4. Calls-to-action

My biggest pet peeve is when I come across a compelling advertisement or post, only to find no call-to-action (CTA). Even when not selling a product, I am constantly providing a CTA to increase the responsiveness of my marketing and to track results. It could be as simple as asking someone to share a post, sign up for your newsletter, or the all-important CTA of asking for a sale.

You would be shocked at how many advertisements are blatantly selling a product, yet offer no direction to purchase. TV, radio, and newspaper ads are repeat offenders of this, often using up all of their air time or ad space to show off their product, but provide no CTA.

No matter how interested someone is in what you’re selling, failing to provide a CTA will almost always result in a lower response rate due to the fact that consumers are lazy and don’t enjoy going through unnecessary hurdles to reach their end goal.

Always map out your goal for each advertisement by starting with the CTA. For example, if your goal is to achieve website clicks, brainstorm ways to attract your reader to click by means of curiosity, a free offer, fear, greed, or a solution to a relevant problem. If you want a reader to like and share your post, figure out what the post must contain in order for you to succeed in asking for such engagement.

5. Provide Value Before You Sell

As you may already know, asking for a sale on your first point of contact with a customer is one of the easiest ways to kill a potential buying relationship. Many consumers need to be warmed up or “qualified” to your product or service before they are ready to buy, in fact, many sources will tell you that it takes roughly seven points of contact before a prospect is ready to convert into a customer.

Consumers are sometimes skeptical, confused, hurt, worried, and doubtful. And it’s your job as the marketer of your business to slowly build a relationship with prospects by providing value and more points of contact in the form of free information, solutions to their problems, value-adds, lead magnets, follow-up emails, and SMS sequences, and more.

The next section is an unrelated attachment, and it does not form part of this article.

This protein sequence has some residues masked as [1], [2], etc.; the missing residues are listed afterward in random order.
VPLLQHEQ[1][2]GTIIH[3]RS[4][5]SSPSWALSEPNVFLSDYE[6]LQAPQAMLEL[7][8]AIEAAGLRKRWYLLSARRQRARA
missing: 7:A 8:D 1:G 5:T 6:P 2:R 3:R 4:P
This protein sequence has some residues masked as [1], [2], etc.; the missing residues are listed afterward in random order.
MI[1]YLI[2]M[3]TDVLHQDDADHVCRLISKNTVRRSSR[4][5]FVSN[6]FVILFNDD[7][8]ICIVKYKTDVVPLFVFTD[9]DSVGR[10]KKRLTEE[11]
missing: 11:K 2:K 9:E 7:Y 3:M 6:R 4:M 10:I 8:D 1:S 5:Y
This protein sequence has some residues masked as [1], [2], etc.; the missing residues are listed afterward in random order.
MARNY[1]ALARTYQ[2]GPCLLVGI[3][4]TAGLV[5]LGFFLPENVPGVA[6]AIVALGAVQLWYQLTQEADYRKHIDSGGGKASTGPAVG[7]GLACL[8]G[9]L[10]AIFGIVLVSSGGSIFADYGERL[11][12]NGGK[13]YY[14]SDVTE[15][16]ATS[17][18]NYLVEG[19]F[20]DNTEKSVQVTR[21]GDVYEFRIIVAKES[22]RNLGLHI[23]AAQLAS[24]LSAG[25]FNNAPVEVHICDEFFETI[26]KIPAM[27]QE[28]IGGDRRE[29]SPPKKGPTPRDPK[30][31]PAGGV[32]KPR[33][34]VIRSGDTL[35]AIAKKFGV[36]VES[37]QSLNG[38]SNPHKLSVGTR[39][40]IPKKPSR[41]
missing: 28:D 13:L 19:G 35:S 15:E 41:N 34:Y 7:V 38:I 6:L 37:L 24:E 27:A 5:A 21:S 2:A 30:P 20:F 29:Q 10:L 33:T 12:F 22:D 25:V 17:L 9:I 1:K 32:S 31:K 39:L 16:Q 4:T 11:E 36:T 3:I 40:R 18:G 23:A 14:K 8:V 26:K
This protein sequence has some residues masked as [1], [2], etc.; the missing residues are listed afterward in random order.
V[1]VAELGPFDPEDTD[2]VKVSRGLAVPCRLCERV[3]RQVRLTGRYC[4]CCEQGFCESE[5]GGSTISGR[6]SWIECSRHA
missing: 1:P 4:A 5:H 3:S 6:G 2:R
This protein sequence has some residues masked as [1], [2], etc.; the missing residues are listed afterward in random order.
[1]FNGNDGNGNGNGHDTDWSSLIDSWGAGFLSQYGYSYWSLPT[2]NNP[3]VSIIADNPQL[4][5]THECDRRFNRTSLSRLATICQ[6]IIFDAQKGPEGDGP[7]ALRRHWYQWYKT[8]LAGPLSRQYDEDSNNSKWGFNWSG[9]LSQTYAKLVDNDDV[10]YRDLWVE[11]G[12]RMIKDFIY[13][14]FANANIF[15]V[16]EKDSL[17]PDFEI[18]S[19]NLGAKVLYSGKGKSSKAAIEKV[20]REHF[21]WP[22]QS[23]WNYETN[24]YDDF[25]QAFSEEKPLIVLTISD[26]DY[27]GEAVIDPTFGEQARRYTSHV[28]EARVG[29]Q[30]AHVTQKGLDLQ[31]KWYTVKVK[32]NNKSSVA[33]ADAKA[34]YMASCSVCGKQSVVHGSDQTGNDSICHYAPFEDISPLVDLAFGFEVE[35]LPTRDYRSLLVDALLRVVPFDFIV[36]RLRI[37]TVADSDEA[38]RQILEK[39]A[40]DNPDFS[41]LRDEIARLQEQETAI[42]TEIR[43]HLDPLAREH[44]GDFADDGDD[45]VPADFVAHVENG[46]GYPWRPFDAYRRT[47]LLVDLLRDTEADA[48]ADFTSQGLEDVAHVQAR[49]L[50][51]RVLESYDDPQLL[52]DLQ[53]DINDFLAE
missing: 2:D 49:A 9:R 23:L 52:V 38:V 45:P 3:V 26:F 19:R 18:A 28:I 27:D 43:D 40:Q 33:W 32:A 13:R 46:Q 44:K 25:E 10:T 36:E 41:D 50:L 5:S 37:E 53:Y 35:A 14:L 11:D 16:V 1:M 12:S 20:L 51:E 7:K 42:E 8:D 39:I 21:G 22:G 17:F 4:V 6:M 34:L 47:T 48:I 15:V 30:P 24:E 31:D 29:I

6. Control Your Herd

Facebook’s rules and algorithms are always subject to controversial changes which could see your business plummet overnight. For this reason, your goal should always be to convert your Facebook audience into your own by collecting your followers’ contact information and storing them in a database. From there, you can make offers to your list without the risk of social media sites like Facebook shutting you down or changing the rules of the game.

7. Omnipresence

The reason international brands such as McDonald’s, Coca-Cola, and Nike are wildly successful is that they are unavoidable. It’s hard to drive for more than ten minutes in one direction without coming across a McDonald’s restaurant or advertisement. Certainly, with a generous marketing budget provided by a venture capital firm, I’m sure you would be able to achieve a similar position, but I will write under the assumption that you’re like me: a small business owner lacking millions of dollars to waste on gimmicky advertising.

Luckily for us, it’s easy to become omnipresent within our local area thanks to the power of Facebook. Taking what you now know about free group advertising, you can combine this leveraged traffic with paid ads and retargeting campaigns to show up everywhere your dream customers are congregating, multiple times over, all the while spending significantly less on your marketing in your area than businesses that are wasting thousands of dollars on poor TV, radio, and print advertising.

Conclusion

For small business owners, mastering Facebook advertising doesn’t need to be a monumental task, and according to Shipway, businesses in any industry can achieve rapid success by leveraging its platform with some of the insights he has shared.

A special thanks to Jason Shipway. If you’d like to see more from this insightful entrepreneur, follow him on Instagram.